The UK economy before the slowdown rebounded in the second quarter more than expected

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The The British economy has grown by more than previously thought in the April-June quarter before what appears to be a recent sharp slowdown as post-lockdown bottlenecks, including a shortage of truck drivers, increase. Gross domestic product (GDP) grew 5.5 percent in the second quarter, the Office of National Statistics (ONS) said, stronger than its preliminary estimate of 4.8 percent growth.

The revision implies that the country is no longer the worst performing economy among the developed countries of the Group of Seven, if we compare this summer’s GDP to its level at the end of 2019. It is now on par with the Germany and especially Italy.

The ONS said the data had been adjusted to take into account more comprehensive data from the health sector as well as an update to its sources and methodology for calculating production.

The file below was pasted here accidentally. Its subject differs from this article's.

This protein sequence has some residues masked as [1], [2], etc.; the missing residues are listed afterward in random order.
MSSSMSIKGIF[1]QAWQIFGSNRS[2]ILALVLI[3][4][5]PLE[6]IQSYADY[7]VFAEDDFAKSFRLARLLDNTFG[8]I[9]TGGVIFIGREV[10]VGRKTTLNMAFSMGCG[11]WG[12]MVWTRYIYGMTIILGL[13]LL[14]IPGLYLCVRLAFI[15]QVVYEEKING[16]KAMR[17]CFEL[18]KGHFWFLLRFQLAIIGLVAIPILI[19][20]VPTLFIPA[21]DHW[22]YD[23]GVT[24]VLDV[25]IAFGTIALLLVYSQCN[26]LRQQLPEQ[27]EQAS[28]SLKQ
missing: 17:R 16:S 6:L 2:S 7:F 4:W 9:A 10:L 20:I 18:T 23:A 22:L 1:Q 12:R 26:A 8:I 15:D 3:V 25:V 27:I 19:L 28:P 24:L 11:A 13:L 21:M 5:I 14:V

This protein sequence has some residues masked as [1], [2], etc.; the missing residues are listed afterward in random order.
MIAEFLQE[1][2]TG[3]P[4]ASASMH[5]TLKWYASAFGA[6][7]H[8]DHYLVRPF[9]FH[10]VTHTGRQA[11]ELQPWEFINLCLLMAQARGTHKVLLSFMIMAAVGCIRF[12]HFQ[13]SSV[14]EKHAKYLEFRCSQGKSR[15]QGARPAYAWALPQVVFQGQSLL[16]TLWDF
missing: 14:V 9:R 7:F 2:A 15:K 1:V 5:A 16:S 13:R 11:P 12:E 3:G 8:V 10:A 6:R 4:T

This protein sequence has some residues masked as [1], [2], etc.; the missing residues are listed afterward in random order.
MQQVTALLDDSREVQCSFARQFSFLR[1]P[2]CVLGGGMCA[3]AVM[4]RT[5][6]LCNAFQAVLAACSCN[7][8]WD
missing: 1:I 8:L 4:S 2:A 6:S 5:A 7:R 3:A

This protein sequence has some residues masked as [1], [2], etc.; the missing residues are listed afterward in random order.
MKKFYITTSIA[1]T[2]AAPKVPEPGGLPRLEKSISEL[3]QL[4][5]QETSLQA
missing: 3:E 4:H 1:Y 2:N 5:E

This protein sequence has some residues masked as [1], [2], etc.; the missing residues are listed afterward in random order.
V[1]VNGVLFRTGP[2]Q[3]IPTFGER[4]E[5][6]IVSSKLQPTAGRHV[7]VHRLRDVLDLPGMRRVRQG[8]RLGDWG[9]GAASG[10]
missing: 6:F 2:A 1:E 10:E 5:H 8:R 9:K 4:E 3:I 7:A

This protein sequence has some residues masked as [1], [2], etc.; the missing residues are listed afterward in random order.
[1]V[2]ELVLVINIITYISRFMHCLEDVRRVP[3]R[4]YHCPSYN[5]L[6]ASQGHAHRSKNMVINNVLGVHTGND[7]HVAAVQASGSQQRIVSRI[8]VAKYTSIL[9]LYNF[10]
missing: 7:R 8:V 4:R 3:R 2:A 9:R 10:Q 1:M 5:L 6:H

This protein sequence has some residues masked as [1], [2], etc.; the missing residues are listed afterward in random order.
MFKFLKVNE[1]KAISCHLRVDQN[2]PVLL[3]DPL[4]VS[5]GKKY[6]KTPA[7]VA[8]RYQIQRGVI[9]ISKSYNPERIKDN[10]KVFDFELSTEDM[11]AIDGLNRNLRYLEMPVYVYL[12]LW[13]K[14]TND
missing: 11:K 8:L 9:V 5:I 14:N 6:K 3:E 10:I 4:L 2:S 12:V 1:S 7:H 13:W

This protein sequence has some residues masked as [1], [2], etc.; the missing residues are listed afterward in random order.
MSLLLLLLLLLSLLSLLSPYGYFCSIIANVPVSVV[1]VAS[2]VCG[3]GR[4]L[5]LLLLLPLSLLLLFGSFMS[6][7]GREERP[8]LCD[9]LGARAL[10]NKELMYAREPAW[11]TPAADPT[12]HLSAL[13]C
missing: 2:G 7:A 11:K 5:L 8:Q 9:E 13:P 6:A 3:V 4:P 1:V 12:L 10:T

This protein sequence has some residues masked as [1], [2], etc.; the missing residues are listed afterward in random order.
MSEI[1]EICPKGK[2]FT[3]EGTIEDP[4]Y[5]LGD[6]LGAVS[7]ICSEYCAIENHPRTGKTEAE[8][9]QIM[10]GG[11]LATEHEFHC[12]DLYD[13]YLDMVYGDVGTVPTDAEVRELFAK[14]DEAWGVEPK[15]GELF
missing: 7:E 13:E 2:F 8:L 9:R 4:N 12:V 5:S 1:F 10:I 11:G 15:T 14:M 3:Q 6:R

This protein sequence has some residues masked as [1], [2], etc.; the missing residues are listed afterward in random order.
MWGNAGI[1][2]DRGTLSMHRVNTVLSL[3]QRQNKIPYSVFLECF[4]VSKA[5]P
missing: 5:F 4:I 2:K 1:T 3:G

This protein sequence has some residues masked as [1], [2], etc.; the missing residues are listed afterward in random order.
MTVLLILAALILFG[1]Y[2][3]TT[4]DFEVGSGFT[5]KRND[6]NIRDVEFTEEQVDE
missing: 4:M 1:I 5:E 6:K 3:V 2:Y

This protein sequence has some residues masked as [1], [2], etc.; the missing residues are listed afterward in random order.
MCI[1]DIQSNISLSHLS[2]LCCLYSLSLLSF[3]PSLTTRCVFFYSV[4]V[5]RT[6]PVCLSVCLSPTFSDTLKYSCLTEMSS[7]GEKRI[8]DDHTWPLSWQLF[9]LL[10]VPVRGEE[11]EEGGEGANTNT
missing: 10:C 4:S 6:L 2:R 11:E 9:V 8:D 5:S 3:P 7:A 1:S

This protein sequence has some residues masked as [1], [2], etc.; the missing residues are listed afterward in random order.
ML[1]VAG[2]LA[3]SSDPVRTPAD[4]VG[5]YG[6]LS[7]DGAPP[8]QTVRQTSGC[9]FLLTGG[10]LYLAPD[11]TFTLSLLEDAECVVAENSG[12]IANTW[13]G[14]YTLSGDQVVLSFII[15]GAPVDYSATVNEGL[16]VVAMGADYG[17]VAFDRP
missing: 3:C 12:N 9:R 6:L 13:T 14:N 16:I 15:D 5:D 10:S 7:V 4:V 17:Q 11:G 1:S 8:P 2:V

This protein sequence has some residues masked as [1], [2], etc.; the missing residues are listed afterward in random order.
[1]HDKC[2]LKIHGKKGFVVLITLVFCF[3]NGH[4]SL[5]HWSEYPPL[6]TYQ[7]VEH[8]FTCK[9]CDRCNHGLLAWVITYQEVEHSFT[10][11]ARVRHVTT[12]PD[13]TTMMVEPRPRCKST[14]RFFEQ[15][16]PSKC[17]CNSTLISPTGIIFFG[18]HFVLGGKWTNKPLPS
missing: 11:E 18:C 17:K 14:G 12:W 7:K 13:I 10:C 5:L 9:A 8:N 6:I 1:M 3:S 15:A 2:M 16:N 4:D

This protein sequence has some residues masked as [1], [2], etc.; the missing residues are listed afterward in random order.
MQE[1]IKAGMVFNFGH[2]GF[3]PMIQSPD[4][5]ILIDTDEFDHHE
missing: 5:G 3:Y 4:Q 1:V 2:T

The UK economy grew more than previously thought in the April-June quarter ahead of what appears to be a recent sharp slowdown as post-lockdown bottlenecks, including a shortage of drivers truck, increase. GDP grew 5.5% in the second quarter, the Office for National Statistics said, stronger than its preliminary growth estimate of 4.8%.

The numbers offered a clearer view of Britain’s rapid economic rebound after its coronavirus lockdown earlier this year, but there are now signs of a loss of momentum due to shortages in supplies and personnel so as the global economy reopens, according to British media.

Bank of England (BoE) Governor Andrew Bailey recently said he believed the economy would return to pre-pandemic production levels in early 2022, a month or two later than what the BoE had expected in August.

Despite the slowdown, the UK central bank has said it is heading for a first interest rate hike since the pandemic, as it expects inflation to exceed 4%.

Recent data from the ONS showed that households increased their spending by more than 7% during the April-June period and that they tapped into their coronavirus lockdown savings to fund it.

The savings rate, which measures households’ saved income as a proportion of their total disposable income, fell to 11.7% from 18.4% in the first quarter of 2020, the ONS added.

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